Yogasight 20/20: A #MindfulPhD Guest Post by Victoria Abboud, PhD
I walked across the stage, received my Ph.D. hood, and left the auditorium with what I imagined would be a new attitude and a feeling of calm. The calm didn’t come for years. And it was only recently that I recognized how helpful a yoga practice would have been during graduate school. Hindsight may be 20/20, but YogaSight changes how we see everything.
Some practice yoga and buy the fancy stretchy pants and “Om” their ways to calmness and health. Cheers to them. The folks I am focused on are those who don’t realize that there are key components of the eight limbs of Yoga that could support their efforts to move through graduate studies. Further, that the physical practice of downward dogs and planks and forward folds is only 1/8 of Yoga writ large.
When I try poses that cause discomfort, the ones where my focal point (“drishti”) consists of the small droplets of sweat that are creating a puddle on my mat, the ones that make my body shake, the ones that cause my entire sympathetic nervous system to be on fire, that’s when fight, flight, or freeze kicks in and I am the furthest from my yogi self. These are the moments of anxiety and stress because of the new thing that I am urging my body to do. These are the moments when finding my breath (“pranayama”), allowing the discomfort, and trusting my ability to adapt become key.
The anxious moments of grad school—teaching, funding, comprehensive exams, the dissertation, the endless judgment—are these shake-inducing yoga poses. And the shaking is just one part of the seemingly endless need to calm the self and to place one foot in front of the other or to type. One. More. Word. These are the times when finding a way to breathe deeply and to calm the nervous system can make or break the graduate student experience.
Finding one’s breath is not just about chanting “Om” or about reaching enlightenment; it’s far more physiological than that. Breath can be controlled. Breath is what allows us to become present. Breath is the one feature of human capacity that can help us down-regulate a heightened stress response.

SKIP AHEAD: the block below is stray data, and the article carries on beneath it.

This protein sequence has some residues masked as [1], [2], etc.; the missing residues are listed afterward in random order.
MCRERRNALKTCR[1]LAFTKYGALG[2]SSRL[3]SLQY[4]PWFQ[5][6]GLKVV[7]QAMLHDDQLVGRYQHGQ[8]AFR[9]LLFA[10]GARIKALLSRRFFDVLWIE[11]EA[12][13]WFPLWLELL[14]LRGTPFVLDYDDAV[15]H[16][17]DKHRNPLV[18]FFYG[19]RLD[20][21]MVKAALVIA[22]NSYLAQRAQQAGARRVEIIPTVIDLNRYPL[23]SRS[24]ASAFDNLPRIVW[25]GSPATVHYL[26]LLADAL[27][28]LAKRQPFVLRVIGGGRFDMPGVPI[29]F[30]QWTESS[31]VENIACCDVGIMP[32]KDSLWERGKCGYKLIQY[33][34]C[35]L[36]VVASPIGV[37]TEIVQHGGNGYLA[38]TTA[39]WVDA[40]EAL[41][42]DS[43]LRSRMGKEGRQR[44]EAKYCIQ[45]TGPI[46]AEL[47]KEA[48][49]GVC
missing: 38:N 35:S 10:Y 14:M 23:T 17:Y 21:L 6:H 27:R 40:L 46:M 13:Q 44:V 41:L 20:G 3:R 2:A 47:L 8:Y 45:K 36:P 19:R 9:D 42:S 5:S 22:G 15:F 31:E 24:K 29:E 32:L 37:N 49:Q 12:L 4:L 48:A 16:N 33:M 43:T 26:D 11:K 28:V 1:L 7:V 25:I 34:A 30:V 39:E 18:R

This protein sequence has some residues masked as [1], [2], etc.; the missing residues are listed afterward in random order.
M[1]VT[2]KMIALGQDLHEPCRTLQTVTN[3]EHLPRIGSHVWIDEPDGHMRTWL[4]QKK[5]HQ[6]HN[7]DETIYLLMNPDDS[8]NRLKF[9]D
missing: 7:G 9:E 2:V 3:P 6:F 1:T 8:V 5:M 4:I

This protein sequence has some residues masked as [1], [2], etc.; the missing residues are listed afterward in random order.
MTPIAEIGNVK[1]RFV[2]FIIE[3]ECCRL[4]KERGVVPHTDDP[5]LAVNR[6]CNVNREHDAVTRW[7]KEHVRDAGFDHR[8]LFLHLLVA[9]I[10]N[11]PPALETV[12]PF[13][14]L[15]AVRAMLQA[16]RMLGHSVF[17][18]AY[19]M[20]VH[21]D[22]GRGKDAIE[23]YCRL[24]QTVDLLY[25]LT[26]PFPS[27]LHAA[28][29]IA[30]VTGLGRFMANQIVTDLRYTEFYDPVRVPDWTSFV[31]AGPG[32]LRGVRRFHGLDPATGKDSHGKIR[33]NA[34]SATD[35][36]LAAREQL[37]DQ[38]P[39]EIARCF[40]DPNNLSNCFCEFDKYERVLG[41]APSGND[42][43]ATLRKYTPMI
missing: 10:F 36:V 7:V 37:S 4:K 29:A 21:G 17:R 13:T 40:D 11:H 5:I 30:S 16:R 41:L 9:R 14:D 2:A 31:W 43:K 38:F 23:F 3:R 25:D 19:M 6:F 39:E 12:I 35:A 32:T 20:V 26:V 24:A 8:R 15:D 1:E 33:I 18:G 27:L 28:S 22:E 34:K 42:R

In those moments of self-doubt, of submitting the article to yet another journal, and of facing The Dissertation Advisor, find breath. Find the breath that goes deep into your belly and fills every square inch of your body—not just your lungs. Let it adhere to all the uncertainties that lurk in your cells. Keep inhaling until you can’t take in any more air. Pause for a second. Or five. When it’s time to exhale, push the fear and worry and dread out of your body. Sigh it out with a bold sound. Hear your breath leave your body. Repeat that breathing until you feel calmer, more peaceful, and more settled.
With every measured, intentional inhale and every loaded exhale, you will reduce the extent of the fight, flight, or freeze response. The more you do this, the more you’ll have the wherewithal to assess the situation, determine a way forward, and take a step towards calming those shaky muscles. It takes practice. It takes patience. Most of all, it takes a person who believes in the possibility of a calmer experience and the intention to make it so.
(Caveat: I am not suggesting that Yoga should replace any other forms of therapy, support, or medical advice. Yoga, combined with other therapeutic modalities, may create a fulsome approach to healing.)